Source: The New York Times
“Bridge Over the Wadi” begins with the small and familiar to examine the big and complex. The first scene in this documentary, scheduled to have its television premiere in this country Sunday night on the PBS World channel, shows two sleepy-eyed little boys and their morning routine.
“My name is Assaf and I’ll be going to the Jewish-Arab school,” the older one says. “I think it’s a good school, because you learn a lot of good things there. But on the other hand, there are Arabs there.”
The camera then peeks inside the home of one of those Arabs, curly-haired Amina. Asma, her mother, says, “When I grew up, I was told to hate Jews.” She continues: “When my daughter grew up and told me ‘I hate Jews,’ I thought, ‘Why should she grow up the way I did?’ ”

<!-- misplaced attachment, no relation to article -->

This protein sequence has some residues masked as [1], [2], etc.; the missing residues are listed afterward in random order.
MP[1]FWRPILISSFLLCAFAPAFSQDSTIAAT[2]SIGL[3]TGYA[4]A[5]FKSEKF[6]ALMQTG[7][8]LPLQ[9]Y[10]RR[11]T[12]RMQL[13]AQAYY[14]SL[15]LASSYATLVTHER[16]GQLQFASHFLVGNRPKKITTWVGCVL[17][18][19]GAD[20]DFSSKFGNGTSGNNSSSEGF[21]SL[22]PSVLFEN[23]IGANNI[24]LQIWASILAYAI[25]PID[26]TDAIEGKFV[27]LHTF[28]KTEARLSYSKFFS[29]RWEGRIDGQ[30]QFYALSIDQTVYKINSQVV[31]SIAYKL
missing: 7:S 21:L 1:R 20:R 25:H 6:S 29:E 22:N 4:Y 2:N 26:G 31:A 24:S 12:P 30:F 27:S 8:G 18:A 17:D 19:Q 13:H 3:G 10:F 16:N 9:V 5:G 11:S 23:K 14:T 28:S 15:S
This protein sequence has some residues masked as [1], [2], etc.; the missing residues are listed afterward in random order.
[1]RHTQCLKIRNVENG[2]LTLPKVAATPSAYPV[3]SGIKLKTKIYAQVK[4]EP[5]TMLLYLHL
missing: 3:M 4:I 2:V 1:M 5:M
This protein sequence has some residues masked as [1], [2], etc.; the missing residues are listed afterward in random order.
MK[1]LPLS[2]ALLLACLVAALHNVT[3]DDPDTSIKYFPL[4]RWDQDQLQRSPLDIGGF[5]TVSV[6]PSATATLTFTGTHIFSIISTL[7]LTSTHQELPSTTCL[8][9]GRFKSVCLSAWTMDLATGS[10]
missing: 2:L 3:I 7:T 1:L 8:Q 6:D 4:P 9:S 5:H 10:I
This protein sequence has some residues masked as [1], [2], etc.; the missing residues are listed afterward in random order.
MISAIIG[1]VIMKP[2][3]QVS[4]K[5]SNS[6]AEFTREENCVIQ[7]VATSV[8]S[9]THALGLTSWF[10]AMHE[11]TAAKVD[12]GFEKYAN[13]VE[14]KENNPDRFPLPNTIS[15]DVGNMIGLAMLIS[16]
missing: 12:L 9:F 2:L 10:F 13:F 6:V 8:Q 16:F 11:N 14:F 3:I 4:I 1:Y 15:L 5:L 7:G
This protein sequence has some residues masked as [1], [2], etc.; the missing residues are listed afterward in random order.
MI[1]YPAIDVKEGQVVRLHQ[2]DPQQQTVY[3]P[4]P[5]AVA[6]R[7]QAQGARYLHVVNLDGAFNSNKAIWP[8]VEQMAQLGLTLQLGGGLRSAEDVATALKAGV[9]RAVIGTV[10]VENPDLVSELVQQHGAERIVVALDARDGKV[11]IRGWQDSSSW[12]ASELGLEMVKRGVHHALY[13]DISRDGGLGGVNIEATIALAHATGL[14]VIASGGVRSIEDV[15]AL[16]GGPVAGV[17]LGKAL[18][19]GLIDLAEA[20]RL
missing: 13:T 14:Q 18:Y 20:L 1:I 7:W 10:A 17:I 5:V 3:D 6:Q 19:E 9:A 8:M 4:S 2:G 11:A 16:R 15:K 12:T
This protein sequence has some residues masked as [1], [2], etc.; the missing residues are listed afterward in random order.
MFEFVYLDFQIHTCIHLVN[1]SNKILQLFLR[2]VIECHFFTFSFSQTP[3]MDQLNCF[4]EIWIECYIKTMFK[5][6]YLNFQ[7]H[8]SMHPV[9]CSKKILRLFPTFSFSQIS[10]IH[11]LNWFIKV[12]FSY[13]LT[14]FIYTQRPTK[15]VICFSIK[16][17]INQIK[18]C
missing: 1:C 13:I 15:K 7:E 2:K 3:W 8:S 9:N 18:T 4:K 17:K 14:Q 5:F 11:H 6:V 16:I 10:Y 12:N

Just what Arab and Jewish children in Israel should grow up knowing and believing about each other is at the heart of this quiet film directed by Barak Heymann and Tomer Heymann, Jewish filmmakers who are also brothers. They captured a year in the life of third-grade students, their parents and their teachers at the Hand in Hand Bridge Over the Wadi school, located in an Arab section of the Wadi Ara region in the middle of Israel.
Started in 2004 with 100 students in kindergarten through third grade, the school has grown to more than 200 students up to sixth grade, split evenly between Arabs and Jews. Its goal is to teach both Arabic and Hebrew and both Jewish and Muslim religion and culture.